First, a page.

Day out at the Big Bang Fair at the NEC – including #Error404

The Big Bang fair is a free STEM (Science, Technology, Engineering and Maths) event aimed at children aged from 7 to 19. It’s an annual event and I first attended the Big Bang Science Fair last year – Big Bang Fair 2014. I took my 8 year old daughter (now 9 year old) along and she really enjoyed the event.

After last years experience we signed up again as soon as registration was open, but this time I took my son along now aged 7 and my daughter brought along two school friends as well. My wife also joined us. My own children are very interested in technology and science, but this is an event that makes the subjects fun for everyone. Even my wife had to admit that she enjoyed the day out and she is not normally interested by science and technology.

The event is held at the NEC. There was a change in the halls used from last year with the layout being arranged a little differently (and longer walk from the train station), but otherwise it followed a similar format.

We started in the power and energy area, with lots of activities relating to energy generation and supply. The first activity we joined in with was generating electricity using pedal power. A way of illustrating how much energy is needed for common household electrical items.

Cycling to generate electricity at the Big Bang Fair

One of the things I wanted to take my children along to was the Astro Pi stand featuring Dave and Clive from the Raspberry Pi foundation. They have teamed up with the European Space Agency and astronaut Tim Peake to take some Raspberry Pi computers up to the International Space Station (ISS) and run some children’s code. We talked with Dave who showed what the Astro Pi Hat looked like and gave a run down of it’s features. The children are now thinking up ideas for what programs could be useful for the ISS.

Raspberry Pi - Astro Pi at the Big Bang Fair

As well as lots of hands-on things to do there was lots of information on careers in STEM subjects, useful for older children, but also a great way to get the younger children thinking about a future career in STEM.

career information from the Big Bang Science Fair

Our main highlight of the Big Bang Fair was a show on the main stage. Last year we saw Kaboom! an explosive history lesson about explosives. This year we watched #Error404 – a introduction to computer programming by Fran Scott. The show was amazing! It included many examples of the Raspberry Pi in action and the inner workings of computers using humour, audience participation and of course Big Bangs!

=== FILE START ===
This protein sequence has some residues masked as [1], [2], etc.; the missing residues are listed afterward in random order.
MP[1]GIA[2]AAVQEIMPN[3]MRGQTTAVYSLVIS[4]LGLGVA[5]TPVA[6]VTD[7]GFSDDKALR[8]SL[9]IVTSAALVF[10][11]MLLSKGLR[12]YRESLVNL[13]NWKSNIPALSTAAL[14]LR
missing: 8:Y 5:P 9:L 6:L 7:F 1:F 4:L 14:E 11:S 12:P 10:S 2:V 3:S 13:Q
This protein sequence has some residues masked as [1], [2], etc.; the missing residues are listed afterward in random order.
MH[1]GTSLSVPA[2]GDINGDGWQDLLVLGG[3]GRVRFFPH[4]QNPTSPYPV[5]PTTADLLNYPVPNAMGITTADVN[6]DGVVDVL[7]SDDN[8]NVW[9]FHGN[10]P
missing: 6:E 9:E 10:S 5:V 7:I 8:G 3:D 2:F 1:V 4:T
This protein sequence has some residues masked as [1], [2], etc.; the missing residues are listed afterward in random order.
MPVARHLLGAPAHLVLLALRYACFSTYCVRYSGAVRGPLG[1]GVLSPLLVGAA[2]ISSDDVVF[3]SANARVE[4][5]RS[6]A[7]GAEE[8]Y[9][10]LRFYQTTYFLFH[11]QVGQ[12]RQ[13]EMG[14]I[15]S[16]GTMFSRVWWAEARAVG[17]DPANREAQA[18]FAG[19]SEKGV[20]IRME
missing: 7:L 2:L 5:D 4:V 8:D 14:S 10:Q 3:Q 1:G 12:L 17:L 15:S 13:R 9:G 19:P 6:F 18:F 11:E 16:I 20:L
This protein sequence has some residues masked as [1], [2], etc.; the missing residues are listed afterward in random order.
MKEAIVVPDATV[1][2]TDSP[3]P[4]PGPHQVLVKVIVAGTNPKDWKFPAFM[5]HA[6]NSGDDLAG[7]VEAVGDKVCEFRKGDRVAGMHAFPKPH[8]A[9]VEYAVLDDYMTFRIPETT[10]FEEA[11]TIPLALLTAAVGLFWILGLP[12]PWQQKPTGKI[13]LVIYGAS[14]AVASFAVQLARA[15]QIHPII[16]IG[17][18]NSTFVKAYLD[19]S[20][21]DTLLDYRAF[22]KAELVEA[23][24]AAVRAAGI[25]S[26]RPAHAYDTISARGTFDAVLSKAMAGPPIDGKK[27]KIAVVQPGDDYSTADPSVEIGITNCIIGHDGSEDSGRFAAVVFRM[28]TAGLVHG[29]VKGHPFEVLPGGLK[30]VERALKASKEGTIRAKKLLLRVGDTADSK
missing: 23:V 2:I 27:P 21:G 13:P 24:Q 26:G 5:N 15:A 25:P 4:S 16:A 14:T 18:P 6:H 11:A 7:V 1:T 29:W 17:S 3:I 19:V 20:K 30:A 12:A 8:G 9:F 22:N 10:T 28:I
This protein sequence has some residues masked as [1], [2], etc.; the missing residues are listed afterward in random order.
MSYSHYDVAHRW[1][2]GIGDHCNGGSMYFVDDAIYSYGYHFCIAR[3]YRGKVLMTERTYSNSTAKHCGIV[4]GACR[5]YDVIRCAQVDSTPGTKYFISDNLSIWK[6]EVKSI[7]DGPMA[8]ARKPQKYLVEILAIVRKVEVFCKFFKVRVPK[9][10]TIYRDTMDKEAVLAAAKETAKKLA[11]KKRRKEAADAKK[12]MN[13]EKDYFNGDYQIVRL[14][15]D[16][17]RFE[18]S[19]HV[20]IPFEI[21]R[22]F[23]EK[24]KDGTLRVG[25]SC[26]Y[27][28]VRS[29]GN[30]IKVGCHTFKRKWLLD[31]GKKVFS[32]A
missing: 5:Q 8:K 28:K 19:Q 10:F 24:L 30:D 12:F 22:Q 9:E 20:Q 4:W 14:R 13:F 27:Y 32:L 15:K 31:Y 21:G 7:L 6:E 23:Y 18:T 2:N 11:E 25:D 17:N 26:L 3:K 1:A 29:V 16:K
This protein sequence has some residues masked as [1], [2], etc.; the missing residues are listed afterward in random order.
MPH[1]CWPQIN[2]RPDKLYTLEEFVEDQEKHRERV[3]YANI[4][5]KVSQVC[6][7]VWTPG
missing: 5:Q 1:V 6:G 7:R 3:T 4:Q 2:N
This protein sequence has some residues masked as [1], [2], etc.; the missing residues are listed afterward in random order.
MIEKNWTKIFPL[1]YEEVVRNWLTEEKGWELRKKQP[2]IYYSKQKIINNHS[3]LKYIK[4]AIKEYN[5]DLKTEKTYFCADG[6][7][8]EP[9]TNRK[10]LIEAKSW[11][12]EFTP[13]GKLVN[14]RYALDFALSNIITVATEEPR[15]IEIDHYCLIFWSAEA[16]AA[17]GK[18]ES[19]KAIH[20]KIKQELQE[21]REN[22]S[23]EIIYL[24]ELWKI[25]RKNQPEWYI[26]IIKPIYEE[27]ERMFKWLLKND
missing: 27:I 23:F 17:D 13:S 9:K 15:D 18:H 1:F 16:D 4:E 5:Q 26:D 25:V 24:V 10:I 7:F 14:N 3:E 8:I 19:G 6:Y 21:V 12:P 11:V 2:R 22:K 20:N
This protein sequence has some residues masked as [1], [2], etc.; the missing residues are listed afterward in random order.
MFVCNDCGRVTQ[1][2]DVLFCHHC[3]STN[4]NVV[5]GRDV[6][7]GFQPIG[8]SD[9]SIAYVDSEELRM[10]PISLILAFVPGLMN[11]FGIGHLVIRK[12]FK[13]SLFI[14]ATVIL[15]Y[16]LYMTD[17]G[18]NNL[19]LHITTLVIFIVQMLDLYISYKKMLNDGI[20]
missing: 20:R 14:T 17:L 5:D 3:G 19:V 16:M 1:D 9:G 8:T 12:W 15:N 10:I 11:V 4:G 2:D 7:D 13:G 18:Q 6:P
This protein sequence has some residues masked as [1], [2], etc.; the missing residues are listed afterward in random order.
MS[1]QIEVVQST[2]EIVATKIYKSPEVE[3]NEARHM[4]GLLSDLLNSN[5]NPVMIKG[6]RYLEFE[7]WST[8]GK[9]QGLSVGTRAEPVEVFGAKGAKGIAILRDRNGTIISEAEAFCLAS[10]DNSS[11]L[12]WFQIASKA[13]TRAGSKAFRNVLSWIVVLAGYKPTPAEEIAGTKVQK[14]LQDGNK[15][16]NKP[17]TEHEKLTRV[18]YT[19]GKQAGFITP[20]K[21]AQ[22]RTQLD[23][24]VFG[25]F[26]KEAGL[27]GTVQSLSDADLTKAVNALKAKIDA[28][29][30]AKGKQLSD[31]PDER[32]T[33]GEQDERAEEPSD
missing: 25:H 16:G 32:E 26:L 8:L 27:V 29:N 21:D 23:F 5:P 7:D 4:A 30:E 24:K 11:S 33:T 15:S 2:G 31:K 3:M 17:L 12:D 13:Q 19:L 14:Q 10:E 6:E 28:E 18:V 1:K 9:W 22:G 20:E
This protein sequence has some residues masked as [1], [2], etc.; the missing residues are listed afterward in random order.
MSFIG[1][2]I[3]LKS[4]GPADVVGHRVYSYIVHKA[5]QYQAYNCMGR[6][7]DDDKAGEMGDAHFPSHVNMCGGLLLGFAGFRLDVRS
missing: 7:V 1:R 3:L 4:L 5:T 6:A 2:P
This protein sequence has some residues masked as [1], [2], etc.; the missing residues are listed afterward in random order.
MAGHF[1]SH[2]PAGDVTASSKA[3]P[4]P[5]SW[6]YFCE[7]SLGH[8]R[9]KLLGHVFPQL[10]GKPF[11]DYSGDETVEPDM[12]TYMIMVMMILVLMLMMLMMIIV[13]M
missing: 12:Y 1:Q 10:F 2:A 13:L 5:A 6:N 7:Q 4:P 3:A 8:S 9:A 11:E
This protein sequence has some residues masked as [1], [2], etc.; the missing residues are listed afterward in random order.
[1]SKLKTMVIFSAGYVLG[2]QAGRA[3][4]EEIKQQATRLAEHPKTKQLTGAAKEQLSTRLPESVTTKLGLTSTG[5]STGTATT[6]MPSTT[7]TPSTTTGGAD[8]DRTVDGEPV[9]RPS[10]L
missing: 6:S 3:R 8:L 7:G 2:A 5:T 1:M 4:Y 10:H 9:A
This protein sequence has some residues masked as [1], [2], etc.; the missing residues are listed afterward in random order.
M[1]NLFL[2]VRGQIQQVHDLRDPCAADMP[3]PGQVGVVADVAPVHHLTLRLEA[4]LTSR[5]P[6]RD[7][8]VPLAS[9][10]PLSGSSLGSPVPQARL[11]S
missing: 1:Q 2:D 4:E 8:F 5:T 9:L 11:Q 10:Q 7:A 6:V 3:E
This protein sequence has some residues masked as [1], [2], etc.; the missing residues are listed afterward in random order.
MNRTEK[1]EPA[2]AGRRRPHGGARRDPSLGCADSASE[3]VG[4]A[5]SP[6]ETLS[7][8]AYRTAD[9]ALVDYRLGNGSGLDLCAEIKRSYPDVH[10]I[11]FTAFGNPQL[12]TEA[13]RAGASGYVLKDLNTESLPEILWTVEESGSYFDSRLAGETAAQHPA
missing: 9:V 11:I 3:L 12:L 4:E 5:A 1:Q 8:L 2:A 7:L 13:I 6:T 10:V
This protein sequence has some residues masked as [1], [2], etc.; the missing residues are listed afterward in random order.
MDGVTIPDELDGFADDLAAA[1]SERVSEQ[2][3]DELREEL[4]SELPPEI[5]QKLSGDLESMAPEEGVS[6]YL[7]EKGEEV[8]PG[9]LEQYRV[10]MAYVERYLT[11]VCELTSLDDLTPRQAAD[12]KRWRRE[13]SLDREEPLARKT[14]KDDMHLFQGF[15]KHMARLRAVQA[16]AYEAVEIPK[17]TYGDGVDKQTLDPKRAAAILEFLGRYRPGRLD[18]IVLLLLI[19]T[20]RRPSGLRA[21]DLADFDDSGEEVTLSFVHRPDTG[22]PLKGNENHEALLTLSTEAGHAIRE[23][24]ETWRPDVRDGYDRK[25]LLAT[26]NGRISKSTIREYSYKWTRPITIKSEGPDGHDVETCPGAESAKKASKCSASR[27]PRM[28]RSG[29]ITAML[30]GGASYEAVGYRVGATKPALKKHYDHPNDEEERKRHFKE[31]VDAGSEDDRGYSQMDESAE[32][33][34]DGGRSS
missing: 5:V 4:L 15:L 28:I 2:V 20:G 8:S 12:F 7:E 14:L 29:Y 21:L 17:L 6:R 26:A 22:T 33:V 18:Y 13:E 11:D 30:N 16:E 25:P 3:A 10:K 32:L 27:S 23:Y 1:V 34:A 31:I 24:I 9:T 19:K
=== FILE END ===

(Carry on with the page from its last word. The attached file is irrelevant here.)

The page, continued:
#Error 404 - about the Raspberry Pi at the Big Bang Fair

The show was really good fun which kept the children entertained as well as teaching them about computing.

#Error 404 - explosion on stage using a Raspberry Pi at the Big Bang Fair

It was an amazing show!

It would take too long to list all the things we saw and activities we did but it included – a full size K’Nex model of Bloodhound SSC (designed to be the worlds fastest car), generating electricity with a Cummins generator, controlling Vex robots, crash testing a model train and assembling a model of a Rolls-Royce jet engine.

model Rolls-Royce jet engine assembled by a 7 year old

One of the last things we saw was the world’s largest Raspberry Pi cluster (Bramble) which was on show with GCHQ. They also had some fun interactive games.

Raspberry Pi cluster from GCHQ at the Big Bang Fair

Suffice to say we had a great time at the event. The only thing was that there was far too much to do with only so much time to do it in and so much that our legs could take (especially as the kids had been on two different bikes generating electricity to boil a kettle and light a light-bulb). It was a case of picking out of a few activities and trying to fit in as much as time allowed.

Count us in for next year!